When Dennis described his business to the Washington Post during a recent interview about his start as a small neighborhood florist, he was being extremely humble. The truth is, that's actually how he started out, but that corner florist has become a nationally-recognized floral designer and event planner.
Buttelwerth's has been crafting creative, breathtaking weddings and events in Greater Cincinnati and beyond for over 35 years - and all the while keeping up with what is new in the world of special events. Event and wedding trends are ever-changing. Some of those trends, which are just now being seen in the wedding magazines today, have actually been set by Dennis.
Being part of the service industry, the first and foremost responsibility of a company is listen to the client and remember that it is their event and not our own.
Our hallmark approach to wedding planning is three-fold:
1). Have flawless taste.
2). Be masters at creating a personalized day.
3). Focus on the details.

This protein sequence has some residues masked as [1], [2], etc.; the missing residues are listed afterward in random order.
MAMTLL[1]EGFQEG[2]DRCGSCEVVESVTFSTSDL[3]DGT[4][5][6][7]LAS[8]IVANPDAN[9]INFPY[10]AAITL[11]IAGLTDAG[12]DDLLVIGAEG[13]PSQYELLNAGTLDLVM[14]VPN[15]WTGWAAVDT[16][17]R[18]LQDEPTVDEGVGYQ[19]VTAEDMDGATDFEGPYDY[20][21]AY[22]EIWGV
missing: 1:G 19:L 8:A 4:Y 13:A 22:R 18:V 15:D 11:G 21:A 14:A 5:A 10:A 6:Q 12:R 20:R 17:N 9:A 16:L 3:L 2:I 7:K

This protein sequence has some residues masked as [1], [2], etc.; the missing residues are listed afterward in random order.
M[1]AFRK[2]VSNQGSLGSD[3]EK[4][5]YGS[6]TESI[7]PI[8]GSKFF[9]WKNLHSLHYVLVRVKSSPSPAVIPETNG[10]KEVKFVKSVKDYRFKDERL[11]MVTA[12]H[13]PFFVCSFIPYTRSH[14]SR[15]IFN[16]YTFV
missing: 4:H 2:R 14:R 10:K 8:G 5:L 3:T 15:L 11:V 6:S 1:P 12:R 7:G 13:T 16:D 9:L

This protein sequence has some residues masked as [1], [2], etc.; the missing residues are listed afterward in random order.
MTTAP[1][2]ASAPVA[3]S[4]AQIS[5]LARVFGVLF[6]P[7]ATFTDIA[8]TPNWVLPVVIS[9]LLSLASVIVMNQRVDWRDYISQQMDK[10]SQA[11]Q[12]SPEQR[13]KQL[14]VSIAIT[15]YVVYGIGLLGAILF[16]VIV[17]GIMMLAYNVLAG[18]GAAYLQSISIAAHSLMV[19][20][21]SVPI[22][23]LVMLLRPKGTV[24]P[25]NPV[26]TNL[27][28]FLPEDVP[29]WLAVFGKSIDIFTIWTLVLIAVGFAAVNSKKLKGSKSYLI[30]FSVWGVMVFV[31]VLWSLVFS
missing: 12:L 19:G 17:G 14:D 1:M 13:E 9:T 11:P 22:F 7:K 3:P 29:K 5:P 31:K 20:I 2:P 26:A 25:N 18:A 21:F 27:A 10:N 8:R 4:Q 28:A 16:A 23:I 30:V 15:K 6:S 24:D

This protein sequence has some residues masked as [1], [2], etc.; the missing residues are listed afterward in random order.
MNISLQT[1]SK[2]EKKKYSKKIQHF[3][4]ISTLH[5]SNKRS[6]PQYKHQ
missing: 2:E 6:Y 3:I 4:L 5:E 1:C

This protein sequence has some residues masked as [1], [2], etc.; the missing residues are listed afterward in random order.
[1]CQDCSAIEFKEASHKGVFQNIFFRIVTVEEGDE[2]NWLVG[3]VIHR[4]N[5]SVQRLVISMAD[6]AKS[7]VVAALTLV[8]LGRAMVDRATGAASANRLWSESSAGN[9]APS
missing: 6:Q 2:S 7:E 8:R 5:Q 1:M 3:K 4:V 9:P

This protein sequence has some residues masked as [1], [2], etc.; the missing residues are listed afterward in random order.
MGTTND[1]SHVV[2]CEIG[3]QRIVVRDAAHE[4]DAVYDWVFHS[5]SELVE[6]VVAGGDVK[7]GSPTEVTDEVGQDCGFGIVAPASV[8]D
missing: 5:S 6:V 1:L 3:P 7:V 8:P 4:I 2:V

At wedding and parties designed by Dennis Buttelwerth, a distinctive and polished “look” emerges, becoming abundantly clear why colleagues and brides revere his aesthetic. He takes cues from each setting he will be designing around and chooses colors that complement it perfectly.
We believe that a true professional should lend their expertise, experience and energy to the process of guiding the client through the thousands of small and large decisions leading up to and on the day of the wedding or event. In short, we know that we are only as good as the last event we've orchestrated, be it a wedding with a barefoot bride and groom walking down the aisle on fresh flower petals to a traditional black-tie event in a beautiful ballroom or country club.
Sometimes superlatives are spot-on. "The best," "most amazing," "flawless," --- these are all words used by clients and vendors alike to describe spectacular weddings and events Dennis Buttelwerth, the owner, has orchestrated not only in Cincinnati but in cities like New York, Atlanta, Washington, D.C. and most recently, in Santa Fe, New Mexico.